Don’t be needlessly cruel, but if they merit death, make sure they get it as expeditiously as possible. Unless they’re destined to found a major religion they won’t be back to trouble you. And if they *are* in that category, you’re already in so much trouble that it doesn’t matter what you do to them.

          1. I’m not concerned about appropriate punishment. I’m concerned about sufficient warning to others who think they can do the same thing.

      1. I think even if Marx wouldn’t have written it down someone else would have. If you’re not familiar with things like economics and human nature then socialism can look. . .appealing if you squint really hard while a surgeon is performing the lobotomy.

        1. The rest of that crowd of Young Hegelians that Marx and Engels hung with in early years were pretty awful as well as being influential. They were just as foolishly Utopian as the Marxists, and many wanted to bring about their envisioned utopia in largely the same way as the Marxists, by destroying and/or subverting many aspects of society. IMHO, Marxism was simply more seductive than the usual line of Young Hegelian rhetoric since it was better at appealing to envy.

        2. It seems like Engles did most of the writing down and Marxist, in true socialist style, took most of the credit.

      2. The problem with that is the collectivist idiocy didn’t start in the educated class with Marx; he just made a quotable reference. Hell, a bunch of the American Trancendantalists wanted to start a commune (their wives, who had a good idea who would be doing most of the scut work, put a stop to it).

        1. History. The original Mayflower compact was socialism. It was torn up so the colonists wouldn’t starve. Socialism is a very old idea. Marx and Engels simply added new words and phrases to make it sound all new and unique. It wasn’t either.

          1. The basic notion – “share and share alike” – has probably been around ever since humans (and possibly even our immediate evolutionary predecessors) began to think there might be alternatives to “biggest, meanest guy gets whatever he wants.”

            It even works – in small groups that are willing to impose very rigid discipline. Monasteries and nunneries, for the most part, historically.

            It does not work in anything beyond a small disciplined group, because it is extremely easy to poison it; it only takes one or two individual Sons of Mary to convince the Sons of Martha to down tools.

    2. I’d probably off Von Kluck in 1914 somewhere before the 1st Battle of the Marne so he would not have the opportunity to screw up the quick defeat of the French. If WWI had been a replay of the Franco-Prussian War as everyone expected, much of the 20th Century would have been different.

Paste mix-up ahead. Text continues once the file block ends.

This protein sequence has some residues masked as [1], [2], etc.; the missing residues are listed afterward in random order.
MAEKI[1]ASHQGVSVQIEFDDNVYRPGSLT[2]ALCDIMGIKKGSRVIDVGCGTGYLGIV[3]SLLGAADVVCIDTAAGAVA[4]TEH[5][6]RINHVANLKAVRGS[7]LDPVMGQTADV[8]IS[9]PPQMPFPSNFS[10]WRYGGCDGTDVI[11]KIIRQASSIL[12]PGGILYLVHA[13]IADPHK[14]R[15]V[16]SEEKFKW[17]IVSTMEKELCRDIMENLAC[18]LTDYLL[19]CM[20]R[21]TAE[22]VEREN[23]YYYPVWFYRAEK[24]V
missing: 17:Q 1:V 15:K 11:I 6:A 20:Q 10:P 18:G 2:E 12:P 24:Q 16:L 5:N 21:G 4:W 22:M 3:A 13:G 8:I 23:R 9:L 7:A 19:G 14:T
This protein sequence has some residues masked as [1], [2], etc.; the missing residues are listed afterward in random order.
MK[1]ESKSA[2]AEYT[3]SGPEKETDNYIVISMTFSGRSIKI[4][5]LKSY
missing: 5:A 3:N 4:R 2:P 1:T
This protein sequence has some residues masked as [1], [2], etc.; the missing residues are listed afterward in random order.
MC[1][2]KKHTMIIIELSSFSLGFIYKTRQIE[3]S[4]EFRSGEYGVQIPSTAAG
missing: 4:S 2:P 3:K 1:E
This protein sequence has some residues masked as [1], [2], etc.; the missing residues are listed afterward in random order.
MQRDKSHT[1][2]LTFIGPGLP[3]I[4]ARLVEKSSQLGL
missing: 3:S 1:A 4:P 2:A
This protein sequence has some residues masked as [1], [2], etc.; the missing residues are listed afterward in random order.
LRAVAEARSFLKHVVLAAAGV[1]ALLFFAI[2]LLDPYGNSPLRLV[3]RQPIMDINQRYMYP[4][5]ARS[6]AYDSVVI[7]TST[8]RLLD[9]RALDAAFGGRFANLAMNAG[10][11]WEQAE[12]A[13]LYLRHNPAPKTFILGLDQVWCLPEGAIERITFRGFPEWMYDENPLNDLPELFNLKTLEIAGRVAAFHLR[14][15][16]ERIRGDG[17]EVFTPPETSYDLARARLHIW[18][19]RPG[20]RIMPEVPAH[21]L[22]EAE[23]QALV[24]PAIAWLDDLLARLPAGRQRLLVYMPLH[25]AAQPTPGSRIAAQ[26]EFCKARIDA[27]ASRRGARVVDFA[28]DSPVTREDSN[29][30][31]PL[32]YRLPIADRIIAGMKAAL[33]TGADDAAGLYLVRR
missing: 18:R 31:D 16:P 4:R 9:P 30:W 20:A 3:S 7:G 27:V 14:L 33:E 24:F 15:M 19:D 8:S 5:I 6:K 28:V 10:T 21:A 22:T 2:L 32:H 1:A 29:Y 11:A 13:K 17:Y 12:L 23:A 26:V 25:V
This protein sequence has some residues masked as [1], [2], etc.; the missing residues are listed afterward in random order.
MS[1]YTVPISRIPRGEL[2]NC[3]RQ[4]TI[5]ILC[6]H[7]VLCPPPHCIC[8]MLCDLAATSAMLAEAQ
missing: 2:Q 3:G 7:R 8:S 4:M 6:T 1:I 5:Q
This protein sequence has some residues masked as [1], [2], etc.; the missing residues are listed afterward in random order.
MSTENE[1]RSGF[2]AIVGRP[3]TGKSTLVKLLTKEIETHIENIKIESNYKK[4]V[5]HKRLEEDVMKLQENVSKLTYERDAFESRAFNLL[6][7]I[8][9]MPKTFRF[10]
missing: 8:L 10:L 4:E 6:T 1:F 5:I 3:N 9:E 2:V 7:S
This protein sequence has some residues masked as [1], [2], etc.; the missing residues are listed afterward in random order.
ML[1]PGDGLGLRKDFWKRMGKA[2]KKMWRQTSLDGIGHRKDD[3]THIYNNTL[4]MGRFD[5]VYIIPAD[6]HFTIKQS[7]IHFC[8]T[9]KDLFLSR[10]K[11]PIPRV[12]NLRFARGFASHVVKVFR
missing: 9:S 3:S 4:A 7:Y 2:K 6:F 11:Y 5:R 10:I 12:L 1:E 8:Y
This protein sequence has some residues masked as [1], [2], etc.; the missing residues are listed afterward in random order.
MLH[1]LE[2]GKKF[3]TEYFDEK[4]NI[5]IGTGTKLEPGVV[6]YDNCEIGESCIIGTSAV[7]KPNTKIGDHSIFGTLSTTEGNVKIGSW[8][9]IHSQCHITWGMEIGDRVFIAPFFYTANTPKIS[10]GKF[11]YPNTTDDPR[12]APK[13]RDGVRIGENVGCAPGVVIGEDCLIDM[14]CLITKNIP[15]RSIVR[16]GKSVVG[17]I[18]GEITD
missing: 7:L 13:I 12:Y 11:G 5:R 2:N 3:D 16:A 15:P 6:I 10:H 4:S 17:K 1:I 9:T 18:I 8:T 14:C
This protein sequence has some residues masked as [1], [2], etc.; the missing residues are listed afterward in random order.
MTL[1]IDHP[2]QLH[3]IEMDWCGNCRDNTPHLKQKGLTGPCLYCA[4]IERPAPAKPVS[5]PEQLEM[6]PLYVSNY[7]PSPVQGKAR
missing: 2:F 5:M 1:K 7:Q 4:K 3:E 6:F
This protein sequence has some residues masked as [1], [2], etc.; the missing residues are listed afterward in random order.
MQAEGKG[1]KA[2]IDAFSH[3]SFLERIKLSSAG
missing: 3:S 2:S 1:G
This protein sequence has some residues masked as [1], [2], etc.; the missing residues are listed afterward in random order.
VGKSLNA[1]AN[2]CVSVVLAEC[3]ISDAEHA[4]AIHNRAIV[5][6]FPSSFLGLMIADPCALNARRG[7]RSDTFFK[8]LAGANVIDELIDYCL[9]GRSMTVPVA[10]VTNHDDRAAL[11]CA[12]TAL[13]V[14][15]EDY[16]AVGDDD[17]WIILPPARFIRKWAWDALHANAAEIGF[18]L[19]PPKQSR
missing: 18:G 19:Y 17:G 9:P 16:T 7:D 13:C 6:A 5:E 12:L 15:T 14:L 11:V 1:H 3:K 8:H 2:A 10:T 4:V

Or just delay the BEF. They bought the time for the French to be ready at the Marne and the Russians to cause enough trouble to pull several divisions east.

  4. Regarding #4: I have been wondering about the blue hair. specifically, the lighter blue. There seems to be a high correspondence rate with militant SJW genetic females.

    1. I lost a previously sensible friend to light blue politics, but it wasn’t hair dye.

    2. It use to be obviously-red, then that became popular in folks who aren’t crazy.

      I think it’s because blue is the next pretty color that complements a wide range of clothes and eye colors.
      (….of course, I like blue; I even RP as a blue haired Miqo’te.[Highly human-like Felinoid on final fantasy 14, an online video game, so nobody HAS to look it up])
      Yes, that would make me a blue-haired cat lady.

      1. In the 90s and most of the 90s I wanted a denim blue mohawk.

        Now I just want hair on the top of my head.

        1. I’d have settled for any color of mohawk, but I have dead rat hair that refuses to stand upright even when impregnated with concrete.

      2. I always thought of blue hair has being an old-lady thing, but I’ve seen some girls and young women with it in recent years. Usually much more intense than the blue-wash-over-gray look, though.

        I rather like it.

    3. Mine is a dark blue; looks like Superman’s hair. I’m on the last does of Smurf’s blood, though. I think I’m going to let it go back to salt-and-pepper – but no one at the range will recognize me.

  5. 4- Are they putting brain-damaging compound in the more outre hair colors?

    (Touches own lavender locks nervously.) I don’t think so, but then, I wouldn’t be the one to ask.